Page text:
The good old cash-and-carry system still operates in Moldova, so take lots of US cash including some smaller denominations. There is often a shortage of ready change which means you may find yourself holding a box of matches or half a loaf of bread in lieu of a leu. Travellers cheques are almost impossible to exchange in Moldova although there are a few banks in Chisinau that will exchange and one that charges a 4% commission for advances on Visa or Mastercard. This is about the only time your credit card will get a workout as they are not accepted anywhere else in Moldova.

Transdniestr (a separate republic in everything except international recognition) has introduced its own currency, the Transdniestr rouble. It's about as valuable as Monopoly money but not as stable or straightforward. When inflation reaches critical meltdown, zeroes are added to selected bills with an insouciance that would make an economist weep. All you have to remember is that the blue 50,000 notes are worth 50,000 roubles while the brown 50,000 notes are actually worth 500,000 roubles, and five rouble notes are really worth 50,000 roubles if they have a silver hologram attached to them. And none of them is worth anything outside Transdniestr. Got all that?

A tip of 10%-15% is expected in restaurants and taxis.

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Chisinau is a surprisingly green city on the banks of the Bac (Byk) River. It's the transport hub of the country, but its tree-lined streets resemble a provincial town in Romania rather than a capital city. Though severely damaged during WWII, a wealth of stately buildings and cathedrals survive.

Mixed in with these are the stark, grey boxy buildings from the Stalinist era, offset by a number of bars and cafes sprouting up around the city and trying hard to swim against the prevailing economic current. Once in the surrounding rural areas, however, the extent of the poverty becomes obvious.

Capriana Monastery

You may be a little tired and emotional after your visit to the vineyards and ready for something restful and spiritual. There's an old monastery conveniently located 7km (4.5mi) southwest of Straseni in the isolated village of Capriana where you can repent of your drinking ways and give your liver a rest. It's a 14th-century monastery that miraculously survived the militant atheism of the Soviet era and its obligatory looting and pillaging. Sitting serenely at the edge of a lake, it's comprised of three sections, each built in a different era. The oldest is the church of the Virgin's Assumption, built in classic 14th-century baroque style. Saint Nicholas' Church was built in the 1800s and Saint George's church (abutting the abbot's house, refectory and cells) was built at the turn of the 20th century. Forty-two Orthodox monks still use the monastery today.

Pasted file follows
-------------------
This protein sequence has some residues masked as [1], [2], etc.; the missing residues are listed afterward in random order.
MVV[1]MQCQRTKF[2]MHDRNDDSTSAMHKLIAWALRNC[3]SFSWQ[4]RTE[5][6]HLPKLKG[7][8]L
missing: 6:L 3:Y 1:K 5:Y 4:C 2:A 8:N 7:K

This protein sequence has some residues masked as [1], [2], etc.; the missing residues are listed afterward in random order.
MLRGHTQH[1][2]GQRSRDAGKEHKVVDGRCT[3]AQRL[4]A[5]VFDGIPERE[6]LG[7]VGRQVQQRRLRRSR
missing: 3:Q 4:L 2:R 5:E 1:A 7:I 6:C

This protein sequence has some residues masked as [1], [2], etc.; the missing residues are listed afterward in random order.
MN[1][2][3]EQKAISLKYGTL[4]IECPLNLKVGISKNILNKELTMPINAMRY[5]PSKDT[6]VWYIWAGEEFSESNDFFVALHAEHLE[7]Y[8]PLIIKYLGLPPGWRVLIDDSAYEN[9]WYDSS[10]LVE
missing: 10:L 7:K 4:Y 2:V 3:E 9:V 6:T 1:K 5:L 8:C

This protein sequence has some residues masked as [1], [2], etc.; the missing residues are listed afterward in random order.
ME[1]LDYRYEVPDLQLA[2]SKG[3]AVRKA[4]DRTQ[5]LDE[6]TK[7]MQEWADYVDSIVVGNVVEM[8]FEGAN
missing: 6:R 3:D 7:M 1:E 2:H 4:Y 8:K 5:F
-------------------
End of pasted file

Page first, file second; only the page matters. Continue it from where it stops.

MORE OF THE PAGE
Three buses leave daily from Chisinau to Capriani, but they begin their 30km (19mi) trip back to Chisinau almost immediately. This makes a day trip difficult.

Wine Region

Unfortunately most of Moldova's wineries can only be visited on officially sanctioned tours, and guides can charge like wounded bulls for the privilege of tasting their local plonk in situ. But the wineries have their compensations and delights.

Cricova, north of Chisinau is the starting point for your Moldovan grape crawl. Cricova is completely underground with a labyrinth of subterranean streets all named after wine types, so you can stagger along Cabernet Street before crawling east into Pinot Street.

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Disclaimer: We've tried to make the information on this web site as accurate as possible, but it is provided 'as is' and we accept no responsibility for any loss, injury or inconvenience sustained by anyone resulting from this information. You should verify critical information like (visas, health and safety, customs, and transportation) with the relevant authorities before you travel.

Sources: CIA FactBook, World FactBooks and numerous Travel and Destinations Guides.